While the rise of Nicholas I was a watershed moment for the papacy, he was unfortunately the last pontiff of any professed ability or integrity to occupy St. Peter’s chair for at least the next century and a half. Once again the papacy began to descend into darkness. Nicholas was succeeded by Hadrian (or Adrian II) who managed to squander and undo much of his predecessor’s accomplishments in five short years. Bulgaria fell back into the hands of the Byzantines, Charlemagne’s empire collapsed and with it went the papal military defenses. Now, popes were beholden to the whims of a clutch of sinister Roman aristocrats like the Crescentii and Tusculani families. Hadrian’s successor John VIII (872-882) was equally a failure. Today he has the unfortunate distinction of being the first pope to be assassinated –at first, he was poisoned and then his skull was bashed in by priests from his personal entourage. There are numerous accounts of high ranking assassinations and even a widow being publicly flogged to death in the streets during this period. By the time Pope Formosus (891-896) had died, a reactionary group sought vengeance on what they labeled growing heresies and corruption. For this, they blamed Formosus. His corpse was exhumed seven months later and placed on trial in an attempt to try the late pope for crimes relating to perjury and coveting the papacy. This morbid affair came to be known as the infamous “Cadaver Synod.” Needless to say, Formosus was found guilty on all counts. His three fingers which had been typically used for distributing blessings were severed and the rest of his body was cast into the Tiber where it washed ashore several days later and rumors began to spread that was possessed divine powers.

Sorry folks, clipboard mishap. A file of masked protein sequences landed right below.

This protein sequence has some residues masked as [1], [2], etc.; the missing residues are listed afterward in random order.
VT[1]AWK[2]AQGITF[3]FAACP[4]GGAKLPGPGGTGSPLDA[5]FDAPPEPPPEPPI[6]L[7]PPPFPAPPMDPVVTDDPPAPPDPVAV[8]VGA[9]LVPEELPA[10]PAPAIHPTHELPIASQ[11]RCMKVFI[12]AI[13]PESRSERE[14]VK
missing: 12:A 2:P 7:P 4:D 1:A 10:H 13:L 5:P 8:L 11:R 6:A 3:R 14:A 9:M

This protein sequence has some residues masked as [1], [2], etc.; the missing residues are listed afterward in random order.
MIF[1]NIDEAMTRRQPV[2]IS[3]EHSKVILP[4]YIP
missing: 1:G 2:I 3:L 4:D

Shortly thereafter, the Basilica of St. John Lateran was destroyed in an earthquake. Naturally, public opinion interpreted this as a divine sign and fingers were pointed squarely at the reigning Pope Stephen who had initiated the trial of Formosus. Stephen was subsequently deposed and thrown into prison where he was likely strangled to death in 897. The next pope, Theodore II, ordered a reinstatement of Formosus who was reburied in St. Peter’s, however by now all hell had been unleashed on Rome. As time passed, the city faced the turnover of no less than six popes in as many years and the tumult only continued. Pope Leo V rose from his position as village parish priest to pope in 903 only to be overthrown in a palace revolution after a mere month of rule by a cleric named Christopher who then became an anti-pope of sorts, however he was also quickly overthrown by a Roman aristocrat consecrated as Sergius III, who ordered both Leo and Christopher to be “mercifully” strangled to death in prison. A naked power grab was all-too inevitable.